Here’s a quick look at the scorecard:

Winner — The National Football League. The original conversion date was set in mid-February. Lawmakers took pains to avoid making the switch around the Super Bowl. Even the summer switch doesn’t affect the NFL.
Losers — The National Basketball Association and the National Hockey League. It’s pretty clear that Congress _didn’t_ consider these two when setting the new date of June 12. Both the NBA and NHL were the midst of their league finals. For the NHL, a pivotal Game 7 took place on the day itself.

Winners — Big cities. When I visited Salt Lake City in March, I checked the DTV set-up at several relatives’ houses. Not only was the set-up fairly easy with indoor antennas and strong local signals, the number of channels available was amazing — upwards of 20+. Of course, SLC has 3 public TV stations so it’s not a huge surprise (those three stations are responsible for about 12 channels alone).
Losers — Small cities. It’s more of a crapshoot pulling in DTV signals from more distant locations (such as trying to view Redding stations from Chico). My neighbor has been on the roof at least four times adjusting an antenna to pull in Redding’s PBS station, KIXE 9.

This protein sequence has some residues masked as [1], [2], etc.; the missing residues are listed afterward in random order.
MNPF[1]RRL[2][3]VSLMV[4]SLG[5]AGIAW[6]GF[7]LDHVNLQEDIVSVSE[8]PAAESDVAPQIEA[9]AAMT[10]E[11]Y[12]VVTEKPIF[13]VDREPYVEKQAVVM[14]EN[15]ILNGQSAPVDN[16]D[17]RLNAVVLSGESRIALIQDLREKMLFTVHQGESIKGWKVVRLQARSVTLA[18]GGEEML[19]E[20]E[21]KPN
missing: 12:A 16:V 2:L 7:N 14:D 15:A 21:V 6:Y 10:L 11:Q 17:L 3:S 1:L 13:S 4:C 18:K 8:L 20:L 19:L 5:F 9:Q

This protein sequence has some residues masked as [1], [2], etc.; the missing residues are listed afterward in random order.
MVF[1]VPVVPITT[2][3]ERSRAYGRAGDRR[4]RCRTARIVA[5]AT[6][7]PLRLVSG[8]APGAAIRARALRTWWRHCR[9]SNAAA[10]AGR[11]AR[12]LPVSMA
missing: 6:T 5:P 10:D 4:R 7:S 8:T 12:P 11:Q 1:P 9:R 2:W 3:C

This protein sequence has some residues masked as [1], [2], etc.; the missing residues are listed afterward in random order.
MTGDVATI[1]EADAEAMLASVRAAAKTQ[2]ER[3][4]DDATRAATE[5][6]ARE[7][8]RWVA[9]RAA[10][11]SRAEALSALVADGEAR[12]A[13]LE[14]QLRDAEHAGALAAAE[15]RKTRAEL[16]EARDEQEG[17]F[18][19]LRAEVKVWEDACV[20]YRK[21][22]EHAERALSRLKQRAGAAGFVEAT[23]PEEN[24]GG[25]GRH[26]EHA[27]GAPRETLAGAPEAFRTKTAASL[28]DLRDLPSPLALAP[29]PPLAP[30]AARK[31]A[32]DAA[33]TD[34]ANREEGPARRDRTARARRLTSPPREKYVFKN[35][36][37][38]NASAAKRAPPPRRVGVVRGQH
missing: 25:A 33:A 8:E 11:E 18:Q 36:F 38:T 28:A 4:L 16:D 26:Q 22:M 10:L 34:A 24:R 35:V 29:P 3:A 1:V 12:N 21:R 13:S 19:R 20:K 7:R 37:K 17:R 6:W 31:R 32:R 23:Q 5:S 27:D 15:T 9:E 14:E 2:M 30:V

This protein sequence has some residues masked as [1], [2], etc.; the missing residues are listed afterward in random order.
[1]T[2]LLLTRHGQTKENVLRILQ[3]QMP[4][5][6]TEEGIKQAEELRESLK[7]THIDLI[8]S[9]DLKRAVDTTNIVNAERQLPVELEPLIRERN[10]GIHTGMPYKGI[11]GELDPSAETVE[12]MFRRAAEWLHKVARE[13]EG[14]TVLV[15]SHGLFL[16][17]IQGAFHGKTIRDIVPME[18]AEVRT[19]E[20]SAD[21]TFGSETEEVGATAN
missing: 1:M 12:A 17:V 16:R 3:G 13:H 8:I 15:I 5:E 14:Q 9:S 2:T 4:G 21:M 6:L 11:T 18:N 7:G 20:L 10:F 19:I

When you do manage to pull in a signal, the station offerings aren’t as robust, although there are some additional channels. In many areas, some viewers may give up over-the-air viewing and opt for satellite. This isn’t necessarily an option in the smallest of markets which currently don’t have local channels on satellite.

Winners — People with good converter boxes. Having a good converter box can greatly add to a viewer’s DTV experience. Look out for the ability to change the viewing options (such as zooming in on the image) and having a reliable on-screen program guide.
Losers — People with bad converter boxes. I tested a couple of boxes that stunk out loud. It was next-to-impossible to change some of the viewing options. Some of the boxes had a clunky interface, requiring scrolling through several on-screen menus.

Draw — People watching TV over-the-air. Assuming you can pull in DTV signals on your antenna, the viewing
experience is much better than before — clearer pictures, more
offerings, etc. It’s free, but you don’t necessarily get all the channels that other systems offer.
Draw — People watching over cable/satellite. Clearer pictures and tons of channels are something that cable/satellite viewers have enjoyed for years … at a cost. Also, the new DTV subchannels are just now being added to cable systems, but they’re often require a digital cable box (at additional cost) to view.

Undecided — The people who didn’t make the switch. In the lead-up to the switchover, there were concerns that some groups of people, including the elderly, indigent and non-English speakers, wouldn’t make the switch. The number of people who weren’t prepared for DTV was shrinking, but I don’t know if it shrunk enough.

So, how do you think the DTV switchover game played out?

Photo: A Digital Stream converter box used during a May 2008 E-R test.